Why shooting HDR in Auto Exposure Bracketing (AEB) mode is not the best way to shoot HDR? Because it is like shooting in the dark in the hope of covering the whole dynamic range of your scene. It is also like throwing a bunch of grenades without knowing where your target is. Professionals are snipers.Read More
Instinctively, I would use the burst mode on my camera to shoot fast-moving subjects. That's true but not only that! If you are in a situation where you are shooting handheld and your shutter speed is too slow to get you a sharp image, try shooting in burst mode. The more frames per second your camera can deliver, the better of course. It saved me a few times!
I can't recall how many times I shot a scene two or three times at different exposures because the dynamic range was too wide. When you shoot a scene multiple times at different exposure (exposure bracketing), you ideally need a tripod but you don't always have one so you end up with a blurred picture or no picture at all. This is when graduated ND filters come handy. Why? Because they help you squeeze the dynamic range within the boundaries of your histogram. It, of course, depends of the scene and the light but let's says you are shooting a typical landscape scene. With high-performance sensors that we now have, it is possible to capture a wide dynamic range provided that most of the range fits within the range of the sensor. When you have all or almost all of the dynamic range contained within your histogram or your sensor limits, it becomes realistic to take one picture instead of two or three. Here is a graphical explanation of what I mean.
Here is a histogram showing a very wide dynamic range. Actually, the blacks and the whites are clipped, which is usually not good. If a scene shows this kind of histogram, I would be tempted to use my tripod and shoot three shots at different exposures, but what if I don't have a tripod?
I always have my graduated ND filters in my bag, so I'll use them! In this case, I might use a 2 (0.6) or maybe a 3 (0.9) stop graduated ND filter because my goal is to not only bring the whites back in the safe zone but to also have room to bring the blacks back in so to have more details in the shadows. The graduated ND filter will bring the highlights towards the centre of the histogram and prevent them from clipping:
In the example below, you can see that thanks to my graduated ND filter, the highlights are now in the safe zone thus leaving me with a bit of headroom to maneuver (notice the space at the right-hand side of the histogram). I will that headroom to push the blacks in (which means I have to leave my shutter opened a little longer), thus recovering details in the shadows.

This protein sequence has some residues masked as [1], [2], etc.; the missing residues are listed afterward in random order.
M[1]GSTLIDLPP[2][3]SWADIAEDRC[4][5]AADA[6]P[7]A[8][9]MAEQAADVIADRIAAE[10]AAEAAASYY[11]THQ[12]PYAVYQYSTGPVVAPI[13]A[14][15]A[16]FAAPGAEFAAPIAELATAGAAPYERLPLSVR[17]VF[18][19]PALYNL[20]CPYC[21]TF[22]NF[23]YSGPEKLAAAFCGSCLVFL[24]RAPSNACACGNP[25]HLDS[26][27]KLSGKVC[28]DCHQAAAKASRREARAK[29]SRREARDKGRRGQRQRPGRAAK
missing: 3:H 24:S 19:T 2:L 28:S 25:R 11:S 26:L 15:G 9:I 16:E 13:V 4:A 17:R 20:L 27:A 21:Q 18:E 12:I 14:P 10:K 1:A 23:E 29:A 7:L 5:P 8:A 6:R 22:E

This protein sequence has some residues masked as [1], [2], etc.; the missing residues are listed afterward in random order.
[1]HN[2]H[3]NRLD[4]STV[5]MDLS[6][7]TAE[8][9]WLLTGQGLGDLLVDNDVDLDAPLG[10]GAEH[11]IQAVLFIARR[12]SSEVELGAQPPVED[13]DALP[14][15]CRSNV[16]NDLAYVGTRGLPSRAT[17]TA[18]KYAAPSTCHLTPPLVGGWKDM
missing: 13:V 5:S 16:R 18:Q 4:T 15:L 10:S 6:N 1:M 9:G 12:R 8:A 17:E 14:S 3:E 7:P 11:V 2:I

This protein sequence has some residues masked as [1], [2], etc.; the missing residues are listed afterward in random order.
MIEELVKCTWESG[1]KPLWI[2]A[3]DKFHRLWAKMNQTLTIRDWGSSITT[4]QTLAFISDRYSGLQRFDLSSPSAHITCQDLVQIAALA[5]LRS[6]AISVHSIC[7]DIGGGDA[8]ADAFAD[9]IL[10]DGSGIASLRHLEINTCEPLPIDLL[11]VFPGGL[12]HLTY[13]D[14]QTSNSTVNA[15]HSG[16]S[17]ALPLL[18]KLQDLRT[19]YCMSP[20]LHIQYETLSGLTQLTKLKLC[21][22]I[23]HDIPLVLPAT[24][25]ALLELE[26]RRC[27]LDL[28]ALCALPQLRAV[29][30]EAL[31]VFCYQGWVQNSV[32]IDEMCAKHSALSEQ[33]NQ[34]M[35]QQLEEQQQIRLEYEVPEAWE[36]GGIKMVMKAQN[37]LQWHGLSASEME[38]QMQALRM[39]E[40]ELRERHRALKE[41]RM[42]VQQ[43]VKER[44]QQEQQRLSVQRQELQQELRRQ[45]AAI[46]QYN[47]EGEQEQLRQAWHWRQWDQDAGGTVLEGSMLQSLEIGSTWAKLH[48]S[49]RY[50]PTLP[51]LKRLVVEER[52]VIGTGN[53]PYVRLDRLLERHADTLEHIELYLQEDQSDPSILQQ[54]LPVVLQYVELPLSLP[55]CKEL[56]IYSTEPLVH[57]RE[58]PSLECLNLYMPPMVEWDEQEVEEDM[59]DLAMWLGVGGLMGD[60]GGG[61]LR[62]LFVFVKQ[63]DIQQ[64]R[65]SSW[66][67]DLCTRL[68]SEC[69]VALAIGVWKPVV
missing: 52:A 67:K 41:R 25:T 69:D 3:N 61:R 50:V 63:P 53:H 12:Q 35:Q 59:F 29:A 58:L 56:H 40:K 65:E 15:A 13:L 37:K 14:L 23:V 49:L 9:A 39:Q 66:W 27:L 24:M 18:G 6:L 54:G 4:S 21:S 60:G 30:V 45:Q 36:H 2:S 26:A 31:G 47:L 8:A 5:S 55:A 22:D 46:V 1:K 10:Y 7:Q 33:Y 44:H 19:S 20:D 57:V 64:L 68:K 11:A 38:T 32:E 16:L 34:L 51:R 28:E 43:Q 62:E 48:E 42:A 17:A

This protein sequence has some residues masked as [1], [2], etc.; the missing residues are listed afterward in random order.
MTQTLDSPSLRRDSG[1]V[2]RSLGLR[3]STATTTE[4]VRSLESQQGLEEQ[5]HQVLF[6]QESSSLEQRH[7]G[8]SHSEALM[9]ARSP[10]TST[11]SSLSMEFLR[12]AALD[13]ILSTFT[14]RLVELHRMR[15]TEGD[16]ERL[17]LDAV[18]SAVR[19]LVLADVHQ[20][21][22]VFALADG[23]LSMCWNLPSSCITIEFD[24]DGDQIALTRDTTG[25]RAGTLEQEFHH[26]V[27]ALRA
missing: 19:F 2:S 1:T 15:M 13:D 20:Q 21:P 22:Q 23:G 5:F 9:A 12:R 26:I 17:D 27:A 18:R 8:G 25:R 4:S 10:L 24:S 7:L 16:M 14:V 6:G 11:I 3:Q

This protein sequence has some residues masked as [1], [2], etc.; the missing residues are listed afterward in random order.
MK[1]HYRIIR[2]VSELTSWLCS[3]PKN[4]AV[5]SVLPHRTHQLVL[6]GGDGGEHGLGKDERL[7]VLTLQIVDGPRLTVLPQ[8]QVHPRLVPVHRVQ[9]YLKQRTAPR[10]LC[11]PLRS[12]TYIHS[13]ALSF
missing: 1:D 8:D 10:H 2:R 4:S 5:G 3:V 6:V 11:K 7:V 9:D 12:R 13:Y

This is a very rough explanation of how you can use a graduated ND filter but this will not work in all situations. It is a case-by-case scenario. You may sometimes have to lower the shutter speed quite a bit, sometimes to the extent that it will cause your picture to be blurred. It is a trial and error process. Fortunately, I'm a happy Fuji XT-1 shooter with a 5-axis stabilized lenses which enable me to shoot handheld at very slow shutter speeds. Having a 5-axis stabilized camera body or lens is a blessing since it dramatically increases your chances to shoot more better pictures without a tripod.
Someone has stolen your picture but that person says that's not yours. She has deleted your watermark and all the metadata of the file or she did a printscreen of your picture. How can you still prove it's yours? Put something in your picture that only you know it's there... like a pixel.
Here is what I do. Open your image in Photoshop and zoom in at the pixel level. Choose a pixel, preferably in a place that you will remember, and turn it completely white using the eraser or the brush tool. Open the color picker tool and choose a color. Write down the RGB values. With a hard brush set at 1 px, paint that pixel in the chosen color. You might have to apply the brush a few times so that the pixel turns exactly the color you chose. Make sure not to paint pixels around it.
The RGB values become your unique identifier number for that pixel if someone tries to reproduce the same color. Needless to say that you should try to add your color pixel always at the same place, for example, 50 px from the top and 25 px from the right. You can even use the RGB values as position values of your pixel.
This is not of course a full proof solution but it certainly doesn't do any harm to have that extra pixel as a 'fingerprint' on your image. And by the way, no, you can't see the pixel even though you know it's there. I have done the test with lots of people and nobody noticed.
Here is a really really cool Web app that tells you all about your camera and lens settings you use the most in your pictures. All you have to do is to load your Lightroom catalog on the website and bingo!
Lightroom Dashboard - https://www.lightroomdashboard.com/
Yes you guessed it, I'm shooting Fuji, an X-T1 to be more precise and I love it. I came to use the wireless connection feature more and more and I have to say that it works flawlessly... well now it does because I discovered by myself THE detail that all the posts out there didn't talk about: the focus setting of your camera. Before launching the FujiFilm camera remote app, make sure that your focus mode is set to Single (S) and not to Manual otherwise you will not be able to focus using your smartphone!! Since I mostly shoot on manual focus, taping on my smartphone screen to focus didn't work and I didn't why. I read everything on the Internet and never found the answer. Now you have it. Happy shooting.